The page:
[Editor's note: This story has been updated from a previous version posted at 8:24 a.m. CT Aug. 11.]
Chesapeake Energy Corp. agreed on Aug. 11 to acquire Vine Energy Inc., which is set to make Oklahoma City-based Chesapeake the largest producer in the Haynesville Shale.
The acquisition is a “zero premium” transaction valued at approximately $2.2 billion, based on a 30-day average exchange ratio as of close on Aug. 10, equating to $15 per share. The deal is also expected to help consolidate Chesapeake’s position in Louisiana’s Haynesville Shale, as the company bets on the gas basin’s proximity to the growing LNG export hub along the U.S. Gulf Coast, according to Andrew Dittmar, senior M&A analyst at Enverus.
"Given its high focus on gas with nearly 90% of capital spending slated for the Haynesville and Appalachia, it makes sense that the company would look to one of those two basins for an acquisition," Dittmar said in an emailed statement. "With a mix of public and private acquisition opportunities, strong well results, and higher confidence around future pricing for production given its geographic location close to Gulf Coast gas markets and adequate infrastructure, it is easy to see why Chesapeake ultimately chose the Haynesville for expansion."
Vine shareholders will receive fixed consideration of 0.2486 shares of Chesapeake common stock plus $1.20 cash per share of Vine common stock, for total consideration of $15 per share, comprising of 92% stock and 8% cash with Blackstone Energy Partners, which owns 70% of Vine shares outstanding.
"For Vine, the deal ends a brief run as a publicly traded company that started when the Blackstone-funded private E&P went public at $14 per share in March of this year," Dittmar said. "That fits the common theme that investors are not interested in growing the ranks of publicly traded E&Ps and want fewer and larger companies in the shale plays. This deal moves the industry one step closer to that goal."
Based in Plano, Texas, Vine Energy held 227,000 net effective acres in the Haynesville Basin located in North Louisiana with exposure to two substantial pay zones: the Haynesville and Mid-Bossier. The company first entered the basin in 2014 through the acquisition by its predecessor of Royal Dutch Shell Plc’s Haynesville position.
Earlier this month, Vine Energy also pledged to become the first natural gas producer in the Haynesville Basin to certify 100% of its assets as “responsibly sourced” through an agreement with Project Canary, joining Chesapeake Energy which had already announced a similar partnership with the Denver-based firm.
Chesapeake expects the acquisition of Vine to add roughly 370 premium drilling locations with greater than a 50% rate of return at $2.50 gas. The company also said the deal will be accretive to operating cash flow per share and free cash flow per share, with $50 million in savings expected on operating and capital synergies.
Upon closing, Chesapeake shareholders will own approximately 86% and Vine shareholders will own approximately 14% of the fully diluted shares of the combined company. Additionally, the company’s board had approved an increase on the common dividend of 27% to $1.75 per share on expected cash flow accretion.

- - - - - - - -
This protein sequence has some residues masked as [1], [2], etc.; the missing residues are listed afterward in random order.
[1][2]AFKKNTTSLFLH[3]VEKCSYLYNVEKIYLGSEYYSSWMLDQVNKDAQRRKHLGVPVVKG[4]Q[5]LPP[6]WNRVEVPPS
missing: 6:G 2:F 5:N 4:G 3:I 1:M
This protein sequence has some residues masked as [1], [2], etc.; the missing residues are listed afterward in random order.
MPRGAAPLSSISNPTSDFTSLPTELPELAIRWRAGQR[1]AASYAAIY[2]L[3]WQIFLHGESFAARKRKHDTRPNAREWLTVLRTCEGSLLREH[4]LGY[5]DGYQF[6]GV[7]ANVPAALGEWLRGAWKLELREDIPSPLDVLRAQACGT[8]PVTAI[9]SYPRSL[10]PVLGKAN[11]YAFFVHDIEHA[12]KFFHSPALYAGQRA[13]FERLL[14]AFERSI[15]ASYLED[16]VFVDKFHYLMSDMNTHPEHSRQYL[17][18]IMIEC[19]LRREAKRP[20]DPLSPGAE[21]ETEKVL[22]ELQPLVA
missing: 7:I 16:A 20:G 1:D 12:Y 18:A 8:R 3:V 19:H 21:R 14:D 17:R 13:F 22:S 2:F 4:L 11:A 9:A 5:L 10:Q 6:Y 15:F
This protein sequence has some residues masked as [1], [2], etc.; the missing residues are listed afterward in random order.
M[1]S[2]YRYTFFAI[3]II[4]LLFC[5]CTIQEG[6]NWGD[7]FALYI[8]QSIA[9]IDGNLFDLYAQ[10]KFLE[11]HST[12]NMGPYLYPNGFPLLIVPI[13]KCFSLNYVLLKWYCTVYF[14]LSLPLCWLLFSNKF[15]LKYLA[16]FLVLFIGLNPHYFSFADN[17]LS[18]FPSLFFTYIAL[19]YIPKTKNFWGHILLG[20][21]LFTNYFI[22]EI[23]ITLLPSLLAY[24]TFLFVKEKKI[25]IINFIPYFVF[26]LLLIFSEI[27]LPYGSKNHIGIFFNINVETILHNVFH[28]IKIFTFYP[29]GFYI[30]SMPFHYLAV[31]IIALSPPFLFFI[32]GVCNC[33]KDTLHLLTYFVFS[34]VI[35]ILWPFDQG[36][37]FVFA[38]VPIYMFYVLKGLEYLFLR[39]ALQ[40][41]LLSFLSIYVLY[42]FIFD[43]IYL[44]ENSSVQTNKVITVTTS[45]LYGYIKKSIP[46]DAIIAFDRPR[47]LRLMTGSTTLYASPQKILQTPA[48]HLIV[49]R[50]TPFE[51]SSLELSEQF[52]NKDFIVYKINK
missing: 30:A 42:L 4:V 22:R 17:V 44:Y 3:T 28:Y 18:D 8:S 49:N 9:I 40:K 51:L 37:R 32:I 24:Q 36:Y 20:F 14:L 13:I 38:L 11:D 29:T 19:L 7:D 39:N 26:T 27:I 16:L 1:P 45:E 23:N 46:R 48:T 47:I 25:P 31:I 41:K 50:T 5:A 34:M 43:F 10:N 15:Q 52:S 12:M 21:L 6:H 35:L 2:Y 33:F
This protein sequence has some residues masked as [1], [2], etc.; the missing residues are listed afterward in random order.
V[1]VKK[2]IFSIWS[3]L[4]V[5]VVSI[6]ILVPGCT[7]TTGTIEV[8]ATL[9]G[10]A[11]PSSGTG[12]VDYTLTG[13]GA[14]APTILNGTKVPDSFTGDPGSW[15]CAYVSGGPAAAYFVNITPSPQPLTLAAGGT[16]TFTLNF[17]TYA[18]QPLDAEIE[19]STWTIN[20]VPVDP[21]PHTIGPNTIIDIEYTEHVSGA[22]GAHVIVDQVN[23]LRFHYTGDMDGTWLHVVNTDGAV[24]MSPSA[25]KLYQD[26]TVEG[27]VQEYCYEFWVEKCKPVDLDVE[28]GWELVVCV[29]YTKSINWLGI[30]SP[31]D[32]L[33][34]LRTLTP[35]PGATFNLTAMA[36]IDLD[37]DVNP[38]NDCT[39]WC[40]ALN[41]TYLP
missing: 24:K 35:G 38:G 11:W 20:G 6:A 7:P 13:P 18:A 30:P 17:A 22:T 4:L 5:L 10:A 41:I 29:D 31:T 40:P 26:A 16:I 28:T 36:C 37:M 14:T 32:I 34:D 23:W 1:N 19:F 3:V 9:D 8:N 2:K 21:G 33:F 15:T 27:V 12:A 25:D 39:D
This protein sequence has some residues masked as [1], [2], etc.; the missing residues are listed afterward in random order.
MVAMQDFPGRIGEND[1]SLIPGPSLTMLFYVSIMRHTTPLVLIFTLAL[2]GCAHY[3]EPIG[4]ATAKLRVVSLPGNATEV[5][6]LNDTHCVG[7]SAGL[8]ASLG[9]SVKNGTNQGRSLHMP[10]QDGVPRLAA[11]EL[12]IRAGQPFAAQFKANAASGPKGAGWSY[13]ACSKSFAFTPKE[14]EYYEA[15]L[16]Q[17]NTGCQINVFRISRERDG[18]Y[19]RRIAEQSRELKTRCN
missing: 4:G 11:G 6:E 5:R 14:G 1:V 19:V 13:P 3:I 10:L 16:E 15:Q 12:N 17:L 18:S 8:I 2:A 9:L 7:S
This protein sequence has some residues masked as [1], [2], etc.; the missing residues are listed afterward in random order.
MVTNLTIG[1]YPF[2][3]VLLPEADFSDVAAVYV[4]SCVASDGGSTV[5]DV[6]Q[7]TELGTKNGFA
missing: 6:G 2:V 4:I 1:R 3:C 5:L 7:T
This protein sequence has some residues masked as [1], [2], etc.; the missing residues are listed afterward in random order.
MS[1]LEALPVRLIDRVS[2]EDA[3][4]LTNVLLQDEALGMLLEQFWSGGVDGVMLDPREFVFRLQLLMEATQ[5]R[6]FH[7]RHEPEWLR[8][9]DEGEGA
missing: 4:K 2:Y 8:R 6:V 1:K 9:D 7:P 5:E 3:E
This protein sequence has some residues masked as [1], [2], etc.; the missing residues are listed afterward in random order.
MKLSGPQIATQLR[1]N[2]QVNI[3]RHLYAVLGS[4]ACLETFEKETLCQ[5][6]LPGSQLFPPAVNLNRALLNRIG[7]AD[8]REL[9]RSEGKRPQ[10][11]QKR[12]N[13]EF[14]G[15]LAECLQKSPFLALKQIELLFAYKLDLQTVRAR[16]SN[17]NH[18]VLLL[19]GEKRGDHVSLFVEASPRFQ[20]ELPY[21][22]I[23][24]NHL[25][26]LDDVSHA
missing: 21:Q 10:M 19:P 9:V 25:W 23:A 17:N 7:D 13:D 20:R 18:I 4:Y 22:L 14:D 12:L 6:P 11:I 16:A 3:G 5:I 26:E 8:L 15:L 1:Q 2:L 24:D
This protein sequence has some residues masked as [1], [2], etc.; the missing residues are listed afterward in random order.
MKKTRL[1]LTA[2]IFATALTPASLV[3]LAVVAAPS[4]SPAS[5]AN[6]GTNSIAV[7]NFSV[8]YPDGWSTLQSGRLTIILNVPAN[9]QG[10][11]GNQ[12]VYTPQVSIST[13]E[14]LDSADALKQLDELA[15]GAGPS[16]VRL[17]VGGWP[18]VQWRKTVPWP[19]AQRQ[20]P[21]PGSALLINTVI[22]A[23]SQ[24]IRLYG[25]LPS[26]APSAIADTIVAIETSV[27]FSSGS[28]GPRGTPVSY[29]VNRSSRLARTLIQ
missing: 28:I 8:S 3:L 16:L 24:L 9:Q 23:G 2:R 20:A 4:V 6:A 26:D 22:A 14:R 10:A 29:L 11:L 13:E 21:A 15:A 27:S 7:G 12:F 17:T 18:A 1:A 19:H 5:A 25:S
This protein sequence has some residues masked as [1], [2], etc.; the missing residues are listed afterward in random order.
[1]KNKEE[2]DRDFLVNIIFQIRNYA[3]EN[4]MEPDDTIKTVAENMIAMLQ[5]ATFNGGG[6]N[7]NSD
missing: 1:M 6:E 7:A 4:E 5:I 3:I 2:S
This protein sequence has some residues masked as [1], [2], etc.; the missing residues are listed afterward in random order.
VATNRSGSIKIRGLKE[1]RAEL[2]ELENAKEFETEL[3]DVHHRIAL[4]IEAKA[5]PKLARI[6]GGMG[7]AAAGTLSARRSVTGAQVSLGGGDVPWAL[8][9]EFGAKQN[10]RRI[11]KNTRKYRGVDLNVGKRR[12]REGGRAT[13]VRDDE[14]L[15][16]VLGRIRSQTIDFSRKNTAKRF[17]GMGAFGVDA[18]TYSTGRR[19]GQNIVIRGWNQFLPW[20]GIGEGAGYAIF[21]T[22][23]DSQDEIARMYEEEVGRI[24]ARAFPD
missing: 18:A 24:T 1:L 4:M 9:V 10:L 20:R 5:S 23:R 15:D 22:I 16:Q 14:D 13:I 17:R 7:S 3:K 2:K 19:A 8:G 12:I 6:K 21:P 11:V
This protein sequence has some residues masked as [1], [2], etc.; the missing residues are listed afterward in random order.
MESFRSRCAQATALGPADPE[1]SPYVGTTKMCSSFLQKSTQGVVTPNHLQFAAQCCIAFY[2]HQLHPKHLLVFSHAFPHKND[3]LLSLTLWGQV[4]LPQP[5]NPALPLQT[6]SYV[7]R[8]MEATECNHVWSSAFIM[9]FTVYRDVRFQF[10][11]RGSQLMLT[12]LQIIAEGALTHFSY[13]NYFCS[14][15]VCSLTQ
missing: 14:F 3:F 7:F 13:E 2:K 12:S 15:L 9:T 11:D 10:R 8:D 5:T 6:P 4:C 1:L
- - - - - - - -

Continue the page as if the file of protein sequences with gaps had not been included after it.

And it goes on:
“In our view, strategic rationale of the deal makes sense given acreage footprints, increasing Chesapeake’s Haynesville exposure to 348,000 net acres with pro forma second-quarter net production of 1.58 Bcf/d,” analysts at Tudor, Pickering, Holt & Co. (TPH) wrote in a research note.
According to TPH analysts, Chesapeake’s standalone guidance may draw some attention on capex of $900 million to $1.2 billion versus TPH estimate of $840 million and a street value of $820 million.
“We think the delta lies in rig addition to oil weighted assets,” TPH said. “Our current model shows two rigs allocated to oil plays with production of 20.4 MMbbl (low end of the 20 to 22 MMbbl 2022 guidance and vs. street 19.1 MMbbl), a quick sensitivity by adding a third rig would increase production to 21.7 MMbbl and $1.05 billion, aligning with the midpoint of capex.”
The acquisition increases Chesapeake's cumulative five-year free cash flow outlook by approximately $1.5 billion, or 68% of the transaction value, to approximately $6.0 billion, or 66% of pro forma enterprise value.
“By consolidating the Haynesville, Chesapeake has the scale and operating expertise to quickly become the dominant supplier of responsibly sourced gas to premium markets in the Gulf Coast and abroad," said Mike Wichterich, Chesapeake's board chairman and interim CEO.
On Aug. 10, Chesapeake raised its full-year forecasts for adjusted income and production after beating second-quarter estimates, expects to increase its base dividend by 27% to $1.75 per share after the deal closes, expected in the fourth quarter.
Chesapeake's preliminary plan is to operate 10 to 12 rigs in 2022, with 8 to 9 rigs focused on its gas portfolio and 2 to 3 rigs concentrating on its oil assets. The company will maintain its commitment to a disciplined capital reinvestment strategy, anticipating a 2022 reinvestment rate of 50% to 60%.
“The move today adds Chesapeake to the list of companies taking a ‘basin dominance’ growth strategy," Wood Mackenzie’s Lower 48 team said while commenting on the acquisition. “This deal reminds us somewhat of Concho and RSP Permian. An all-stock transaction that elevates the benchmark for basin consolidation. After Concho/RSP, other big deals followed as competitors didn't want to be left behind. What will Comstock or even Tellurian do now?”
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